In the face of rampant political corruption, Evgenia Chirikova mobilized her fellow citizens to reroute a highway that would bisect Moscow’s protected Khimki Forest.
Dmitry Lisitsyn fought to protect Sakhalin Island’s critically endangered ecosystems while also demanding safety measures from one of the world’s largest petroleum development projects.
Russian scientist Olga Speranskaya successfully transformed the NGO community in Eastern Europe, the Caucasus and Central Asia into a potent, participatory force working to identify and eliminate the Soviet legacy of toxic chemicals in the environment.
As Russia expanded its petroleum and nuclear interest, Marina Rikhvanova worked to protect Siberia’s lake Baikal, one of the world’s most important bodies of fresh water, from environmental devastation brought on by these polluting industries.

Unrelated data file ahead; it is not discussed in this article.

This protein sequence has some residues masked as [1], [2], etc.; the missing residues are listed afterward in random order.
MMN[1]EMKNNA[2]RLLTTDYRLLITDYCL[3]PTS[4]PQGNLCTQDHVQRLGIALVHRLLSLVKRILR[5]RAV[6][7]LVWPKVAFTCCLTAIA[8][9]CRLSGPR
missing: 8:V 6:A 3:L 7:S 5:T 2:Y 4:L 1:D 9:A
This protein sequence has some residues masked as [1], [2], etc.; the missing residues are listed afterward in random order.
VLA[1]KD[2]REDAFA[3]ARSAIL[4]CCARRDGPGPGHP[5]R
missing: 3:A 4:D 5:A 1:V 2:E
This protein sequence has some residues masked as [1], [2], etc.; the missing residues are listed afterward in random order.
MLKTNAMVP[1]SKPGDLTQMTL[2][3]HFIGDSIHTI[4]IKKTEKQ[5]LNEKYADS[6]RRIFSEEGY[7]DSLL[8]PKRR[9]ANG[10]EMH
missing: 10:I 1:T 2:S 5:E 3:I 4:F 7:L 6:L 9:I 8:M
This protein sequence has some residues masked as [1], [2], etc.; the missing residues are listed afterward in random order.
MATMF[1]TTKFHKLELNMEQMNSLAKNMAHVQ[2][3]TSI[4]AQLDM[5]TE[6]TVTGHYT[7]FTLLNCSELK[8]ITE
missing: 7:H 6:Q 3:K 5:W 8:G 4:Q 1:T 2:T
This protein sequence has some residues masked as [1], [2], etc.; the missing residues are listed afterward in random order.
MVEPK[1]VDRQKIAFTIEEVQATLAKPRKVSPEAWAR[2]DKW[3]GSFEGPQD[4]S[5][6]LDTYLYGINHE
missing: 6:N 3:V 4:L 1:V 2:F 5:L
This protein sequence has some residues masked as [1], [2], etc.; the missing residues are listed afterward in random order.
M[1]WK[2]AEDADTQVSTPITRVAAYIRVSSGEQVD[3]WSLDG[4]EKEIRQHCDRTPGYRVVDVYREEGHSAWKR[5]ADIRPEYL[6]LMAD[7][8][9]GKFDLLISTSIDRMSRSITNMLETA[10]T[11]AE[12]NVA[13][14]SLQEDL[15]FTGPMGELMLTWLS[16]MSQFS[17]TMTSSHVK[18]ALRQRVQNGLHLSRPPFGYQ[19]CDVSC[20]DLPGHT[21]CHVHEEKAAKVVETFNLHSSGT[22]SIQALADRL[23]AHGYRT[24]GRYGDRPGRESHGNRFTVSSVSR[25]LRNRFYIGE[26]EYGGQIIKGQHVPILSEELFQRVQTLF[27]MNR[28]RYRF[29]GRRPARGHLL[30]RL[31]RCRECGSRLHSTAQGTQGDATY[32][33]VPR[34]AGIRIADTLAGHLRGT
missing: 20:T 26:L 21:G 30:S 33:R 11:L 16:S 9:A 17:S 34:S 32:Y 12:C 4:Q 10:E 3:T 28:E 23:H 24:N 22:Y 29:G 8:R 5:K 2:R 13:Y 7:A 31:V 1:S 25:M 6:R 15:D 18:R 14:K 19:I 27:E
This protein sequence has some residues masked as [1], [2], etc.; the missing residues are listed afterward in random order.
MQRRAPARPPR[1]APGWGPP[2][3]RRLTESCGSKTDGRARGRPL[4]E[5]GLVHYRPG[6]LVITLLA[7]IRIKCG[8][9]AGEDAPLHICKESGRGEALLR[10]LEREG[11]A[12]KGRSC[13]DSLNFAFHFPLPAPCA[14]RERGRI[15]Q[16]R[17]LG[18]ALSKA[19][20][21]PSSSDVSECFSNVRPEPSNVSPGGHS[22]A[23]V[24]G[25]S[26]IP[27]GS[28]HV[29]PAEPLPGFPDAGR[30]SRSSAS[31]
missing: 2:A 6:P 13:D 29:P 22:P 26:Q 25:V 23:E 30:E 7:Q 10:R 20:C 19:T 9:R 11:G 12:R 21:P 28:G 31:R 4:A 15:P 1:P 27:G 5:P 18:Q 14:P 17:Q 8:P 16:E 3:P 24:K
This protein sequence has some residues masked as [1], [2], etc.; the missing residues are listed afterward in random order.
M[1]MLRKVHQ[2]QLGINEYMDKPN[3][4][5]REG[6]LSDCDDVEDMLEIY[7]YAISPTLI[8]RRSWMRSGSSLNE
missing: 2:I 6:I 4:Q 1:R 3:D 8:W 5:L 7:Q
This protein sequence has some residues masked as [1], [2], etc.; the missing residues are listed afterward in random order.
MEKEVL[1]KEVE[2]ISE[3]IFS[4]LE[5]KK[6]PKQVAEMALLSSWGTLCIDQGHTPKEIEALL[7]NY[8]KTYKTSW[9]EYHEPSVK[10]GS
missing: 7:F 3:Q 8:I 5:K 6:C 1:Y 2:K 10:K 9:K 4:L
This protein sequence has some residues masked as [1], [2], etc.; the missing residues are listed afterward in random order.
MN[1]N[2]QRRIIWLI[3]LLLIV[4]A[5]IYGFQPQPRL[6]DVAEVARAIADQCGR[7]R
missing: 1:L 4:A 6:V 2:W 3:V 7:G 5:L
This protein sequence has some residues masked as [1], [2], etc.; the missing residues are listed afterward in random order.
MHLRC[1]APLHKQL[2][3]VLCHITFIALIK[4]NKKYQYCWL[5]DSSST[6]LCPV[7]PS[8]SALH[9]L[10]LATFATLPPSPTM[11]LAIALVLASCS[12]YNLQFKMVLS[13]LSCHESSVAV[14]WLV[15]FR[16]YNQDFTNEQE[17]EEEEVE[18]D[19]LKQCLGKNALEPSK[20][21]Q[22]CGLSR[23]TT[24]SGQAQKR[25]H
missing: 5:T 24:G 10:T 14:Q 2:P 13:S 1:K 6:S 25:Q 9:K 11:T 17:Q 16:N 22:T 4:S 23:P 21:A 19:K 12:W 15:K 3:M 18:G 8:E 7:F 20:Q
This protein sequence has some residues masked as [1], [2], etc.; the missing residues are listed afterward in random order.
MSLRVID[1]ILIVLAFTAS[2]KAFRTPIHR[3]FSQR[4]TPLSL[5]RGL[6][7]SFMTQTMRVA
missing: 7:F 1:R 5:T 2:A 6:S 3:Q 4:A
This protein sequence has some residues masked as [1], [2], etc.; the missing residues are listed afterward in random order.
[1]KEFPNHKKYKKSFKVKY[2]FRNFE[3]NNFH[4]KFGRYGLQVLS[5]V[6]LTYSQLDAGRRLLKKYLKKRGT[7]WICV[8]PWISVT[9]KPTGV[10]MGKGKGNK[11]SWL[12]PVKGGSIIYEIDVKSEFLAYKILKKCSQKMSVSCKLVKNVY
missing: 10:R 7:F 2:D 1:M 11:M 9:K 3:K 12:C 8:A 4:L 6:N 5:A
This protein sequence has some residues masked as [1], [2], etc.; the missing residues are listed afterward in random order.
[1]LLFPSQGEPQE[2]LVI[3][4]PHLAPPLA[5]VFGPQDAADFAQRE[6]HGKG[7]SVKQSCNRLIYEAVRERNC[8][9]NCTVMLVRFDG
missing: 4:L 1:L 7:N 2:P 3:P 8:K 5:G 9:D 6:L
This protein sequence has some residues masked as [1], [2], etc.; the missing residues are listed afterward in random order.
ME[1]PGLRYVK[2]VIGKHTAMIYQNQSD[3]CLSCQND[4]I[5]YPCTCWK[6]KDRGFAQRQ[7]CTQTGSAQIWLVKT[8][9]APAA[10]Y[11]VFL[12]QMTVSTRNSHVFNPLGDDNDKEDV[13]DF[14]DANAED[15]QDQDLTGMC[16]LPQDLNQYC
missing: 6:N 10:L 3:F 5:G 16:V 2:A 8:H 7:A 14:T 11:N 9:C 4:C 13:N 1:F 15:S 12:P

In response to post-communist development and resource exploitation, Vera Mischenko cofounded Ecojuris, Russia’s first public interest law organization, and brought the first successful environmental lawsuits against the government.
A former naval officer, Alexander Nikitin was unjustly imprisoned for almost five years for treason after revealing the potential for a nuclear catastrophe due to Russia’s aging nuclear submarines based near the Norwegian border. He was acquitted in 2000.
A modest man who inspires trust, Svet Zabelin raised public awareness of environmental problems in the former Soviet Union and helped build a grassroots environmental movement that sparked the country’s democratic transformation.
An internationally recognized bat expert and zoologist, Suren Gazaryan led multiple campaigns exposing government corruption and illegal exploitation of federally protected forestland along Russia’s Black Sea coast.